The Richard M. Flynn Power Plant is an appropriate herald to the new competitive era for electric utilities. Generating commercial electricity since 1994, it was the first power project to be constructed under a New York State program requiring competitive bids for new generators.
In 1990 the Long Island Lighting Company (LILCO), the region's local utility at that time, chose NYPA over 20 other competing interests nationwide to build the plant, rated with a net dependable capability of 135,000-kilowatts (kw). We won the competition thanks to a design for an efficient, reliable and environmentally sound power plant. Today, the Flynn plant operates from Holtsville, Suffolk County, under a 20-year contract with the Long Island Power Authority (LIPA), the state agency that took over Long Island's electric transmission and distribution system in 1998.
Our secret, at the Flynn plant, is "combined-cycle" technology, which allows us to power two generators with just one fuel supply.
In the first cycle, the fuel—usually natural gas—is burned, with the hot gases expanding against turbine blades to power a combustion turbine-generator capable of producing about 100,000 kw. Heat exhaust that is normally lost during this process is then captured to produce steam that powers a steam turbine-generator, capable of producing about 57,000 kw. While ambient temperature can affect power production, the Flynn plant's combined-cycle system generates about 50 percent more electricity than the ordinary single-cycle power system would.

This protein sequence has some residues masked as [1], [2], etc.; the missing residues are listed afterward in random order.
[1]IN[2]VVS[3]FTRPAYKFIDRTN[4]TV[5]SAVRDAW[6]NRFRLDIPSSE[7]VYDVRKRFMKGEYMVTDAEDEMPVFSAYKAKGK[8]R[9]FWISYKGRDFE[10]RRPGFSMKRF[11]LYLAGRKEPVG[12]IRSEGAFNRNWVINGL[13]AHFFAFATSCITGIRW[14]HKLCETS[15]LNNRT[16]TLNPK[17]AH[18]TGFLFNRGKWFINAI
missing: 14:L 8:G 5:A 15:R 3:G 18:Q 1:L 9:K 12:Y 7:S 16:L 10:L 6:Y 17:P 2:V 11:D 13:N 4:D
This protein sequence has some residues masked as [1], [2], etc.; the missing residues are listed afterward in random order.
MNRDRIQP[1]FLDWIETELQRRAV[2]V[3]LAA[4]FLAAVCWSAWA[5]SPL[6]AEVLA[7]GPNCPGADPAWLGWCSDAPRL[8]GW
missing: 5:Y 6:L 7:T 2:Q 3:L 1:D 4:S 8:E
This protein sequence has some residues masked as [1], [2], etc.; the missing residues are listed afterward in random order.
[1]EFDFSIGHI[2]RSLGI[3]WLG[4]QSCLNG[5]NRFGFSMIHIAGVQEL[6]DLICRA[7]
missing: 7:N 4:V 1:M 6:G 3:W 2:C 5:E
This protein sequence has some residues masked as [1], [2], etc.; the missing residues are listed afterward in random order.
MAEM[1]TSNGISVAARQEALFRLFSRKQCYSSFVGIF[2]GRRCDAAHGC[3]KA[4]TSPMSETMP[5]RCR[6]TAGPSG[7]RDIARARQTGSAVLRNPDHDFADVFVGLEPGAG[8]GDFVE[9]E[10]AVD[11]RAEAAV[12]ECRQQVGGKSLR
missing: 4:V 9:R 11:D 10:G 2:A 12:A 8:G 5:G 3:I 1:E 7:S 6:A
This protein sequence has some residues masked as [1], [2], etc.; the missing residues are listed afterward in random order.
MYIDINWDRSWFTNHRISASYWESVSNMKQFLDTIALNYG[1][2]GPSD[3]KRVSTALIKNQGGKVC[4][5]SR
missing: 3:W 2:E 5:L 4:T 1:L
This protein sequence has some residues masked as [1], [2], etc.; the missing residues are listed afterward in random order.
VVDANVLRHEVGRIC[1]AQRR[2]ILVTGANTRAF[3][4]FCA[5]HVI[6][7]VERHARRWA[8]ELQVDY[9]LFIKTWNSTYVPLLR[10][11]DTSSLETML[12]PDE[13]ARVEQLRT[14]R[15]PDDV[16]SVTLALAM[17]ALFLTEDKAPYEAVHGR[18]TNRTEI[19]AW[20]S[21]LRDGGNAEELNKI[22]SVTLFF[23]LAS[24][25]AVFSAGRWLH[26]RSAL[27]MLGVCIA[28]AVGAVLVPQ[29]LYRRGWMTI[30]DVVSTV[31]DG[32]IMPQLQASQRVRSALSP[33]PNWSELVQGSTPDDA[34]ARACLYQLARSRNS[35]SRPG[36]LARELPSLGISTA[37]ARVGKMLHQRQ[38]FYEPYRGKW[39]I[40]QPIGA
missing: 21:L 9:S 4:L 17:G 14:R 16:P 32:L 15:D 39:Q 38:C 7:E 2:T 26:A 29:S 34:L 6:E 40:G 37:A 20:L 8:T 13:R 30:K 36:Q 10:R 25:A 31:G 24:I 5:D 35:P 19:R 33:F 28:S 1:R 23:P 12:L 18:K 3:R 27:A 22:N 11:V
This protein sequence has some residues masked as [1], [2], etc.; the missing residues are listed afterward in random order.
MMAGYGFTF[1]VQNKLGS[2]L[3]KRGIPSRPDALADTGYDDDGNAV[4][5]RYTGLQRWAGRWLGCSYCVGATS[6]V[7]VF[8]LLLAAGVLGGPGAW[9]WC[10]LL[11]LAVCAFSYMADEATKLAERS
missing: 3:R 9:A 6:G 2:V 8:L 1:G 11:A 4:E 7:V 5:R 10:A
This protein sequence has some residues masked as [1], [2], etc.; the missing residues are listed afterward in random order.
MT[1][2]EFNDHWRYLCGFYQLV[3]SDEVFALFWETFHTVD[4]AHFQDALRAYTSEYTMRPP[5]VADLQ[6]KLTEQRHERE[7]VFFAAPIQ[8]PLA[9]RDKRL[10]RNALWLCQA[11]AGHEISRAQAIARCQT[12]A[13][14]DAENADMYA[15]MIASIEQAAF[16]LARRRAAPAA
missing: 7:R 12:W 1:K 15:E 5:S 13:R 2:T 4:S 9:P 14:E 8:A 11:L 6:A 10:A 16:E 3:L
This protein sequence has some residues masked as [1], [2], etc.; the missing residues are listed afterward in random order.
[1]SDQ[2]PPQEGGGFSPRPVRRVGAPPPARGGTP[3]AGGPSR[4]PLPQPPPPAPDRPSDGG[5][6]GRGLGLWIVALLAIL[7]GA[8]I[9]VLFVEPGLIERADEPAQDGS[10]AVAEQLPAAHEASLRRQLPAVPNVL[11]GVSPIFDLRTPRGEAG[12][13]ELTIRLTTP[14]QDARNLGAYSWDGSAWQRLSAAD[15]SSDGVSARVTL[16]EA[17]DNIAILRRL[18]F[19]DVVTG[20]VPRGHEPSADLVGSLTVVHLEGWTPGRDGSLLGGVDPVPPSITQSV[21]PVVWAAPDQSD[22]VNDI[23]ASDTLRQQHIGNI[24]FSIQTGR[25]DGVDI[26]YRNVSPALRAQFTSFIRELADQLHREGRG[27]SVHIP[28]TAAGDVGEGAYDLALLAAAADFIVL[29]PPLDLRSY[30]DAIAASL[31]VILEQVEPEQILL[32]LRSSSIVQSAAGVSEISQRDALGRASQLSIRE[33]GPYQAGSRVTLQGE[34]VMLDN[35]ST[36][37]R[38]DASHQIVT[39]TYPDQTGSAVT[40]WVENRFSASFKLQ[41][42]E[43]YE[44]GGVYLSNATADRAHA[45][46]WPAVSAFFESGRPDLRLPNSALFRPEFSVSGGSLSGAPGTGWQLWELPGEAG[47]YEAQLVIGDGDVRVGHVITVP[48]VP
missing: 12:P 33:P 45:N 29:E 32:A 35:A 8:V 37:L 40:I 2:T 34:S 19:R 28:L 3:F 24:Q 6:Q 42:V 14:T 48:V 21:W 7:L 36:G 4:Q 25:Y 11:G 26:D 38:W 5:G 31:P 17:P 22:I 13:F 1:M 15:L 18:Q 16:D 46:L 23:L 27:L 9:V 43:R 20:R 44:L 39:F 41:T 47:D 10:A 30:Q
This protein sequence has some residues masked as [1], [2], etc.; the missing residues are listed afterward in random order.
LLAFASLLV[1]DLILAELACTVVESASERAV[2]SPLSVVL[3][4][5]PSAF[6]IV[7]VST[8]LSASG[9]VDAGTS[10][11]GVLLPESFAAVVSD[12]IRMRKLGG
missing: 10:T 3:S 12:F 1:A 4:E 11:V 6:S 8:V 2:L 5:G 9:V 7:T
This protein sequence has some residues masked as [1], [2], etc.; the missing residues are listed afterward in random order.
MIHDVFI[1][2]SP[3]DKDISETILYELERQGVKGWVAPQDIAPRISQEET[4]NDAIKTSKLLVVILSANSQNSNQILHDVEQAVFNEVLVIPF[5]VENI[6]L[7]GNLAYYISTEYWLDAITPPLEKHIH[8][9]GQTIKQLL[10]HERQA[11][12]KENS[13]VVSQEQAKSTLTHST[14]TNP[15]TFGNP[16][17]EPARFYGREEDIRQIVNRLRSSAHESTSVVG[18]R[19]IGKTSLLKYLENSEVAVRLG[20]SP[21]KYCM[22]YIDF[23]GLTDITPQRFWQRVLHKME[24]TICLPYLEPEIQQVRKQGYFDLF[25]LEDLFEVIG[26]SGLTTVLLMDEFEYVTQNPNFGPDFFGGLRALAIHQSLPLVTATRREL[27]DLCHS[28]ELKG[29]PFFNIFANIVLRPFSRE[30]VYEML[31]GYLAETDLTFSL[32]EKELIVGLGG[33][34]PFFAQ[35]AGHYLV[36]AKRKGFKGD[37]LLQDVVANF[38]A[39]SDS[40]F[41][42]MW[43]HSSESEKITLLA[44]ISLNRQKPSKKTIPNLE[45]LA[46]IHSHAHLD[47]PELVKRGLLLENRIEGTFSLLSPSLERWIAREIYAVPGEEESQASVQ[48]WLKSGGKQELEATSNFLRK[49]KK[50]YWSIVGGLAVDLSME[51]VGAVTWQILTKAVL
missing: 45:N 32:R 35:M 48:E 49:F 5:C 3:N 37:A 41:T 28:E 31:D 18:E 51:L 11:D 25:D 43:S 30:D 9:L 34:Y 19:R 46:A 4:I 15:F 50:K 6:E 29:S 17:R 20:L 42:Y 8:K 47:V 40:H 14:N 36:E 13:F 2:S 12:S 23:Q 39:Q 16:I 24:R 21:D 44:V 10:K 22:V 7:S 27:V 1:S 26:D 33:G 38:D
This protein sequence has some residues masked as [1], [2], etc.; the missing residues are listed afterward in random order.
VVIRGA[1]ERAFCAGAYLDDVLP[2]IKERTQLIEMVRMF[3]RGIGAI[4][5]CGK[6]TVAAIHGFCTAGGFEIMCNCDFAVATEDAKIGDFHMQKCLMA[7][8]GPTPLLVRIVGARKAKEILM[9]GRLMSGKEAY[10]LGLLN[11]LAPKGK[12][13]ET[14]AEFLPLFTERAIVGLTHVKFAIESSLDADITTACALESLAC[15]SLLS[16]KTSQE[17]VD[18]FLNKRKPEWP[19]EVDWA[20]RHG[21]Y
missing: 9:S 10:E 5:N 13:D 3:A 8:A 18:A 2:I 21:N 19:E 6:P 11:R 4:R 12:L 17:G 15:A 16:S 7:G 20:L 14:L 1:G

Though owned and operated by the Power Authority, the Flynn plant sells all its output to LIPA, which transmits it directly to Long Island consumers.
At the Flynn plant, we use natural gas—the cleanest of all fossil fuels—as our primary source of energy. We burn gas an average of 329 days a year, relying on low-sulfur oil as a backup the rest of the time.
LIPA considers economics in deciding which power plants to draw electricity from first. And, since price reflects fuel cost and efficiency, the Flynn plant is an economical choice.
The Power Authority also helps Long Islanders meet their electricity needs with its Sound Cable Project, which carries power from across the state to the Island via an underground and underwater transmission line.
As competition heats up in the electric utility industry, the Power Authority has a proven track record of being able to adapt to changing public needs with innovative projects, on Long Island and across New York State. Our Flynn plant is just one more example of this.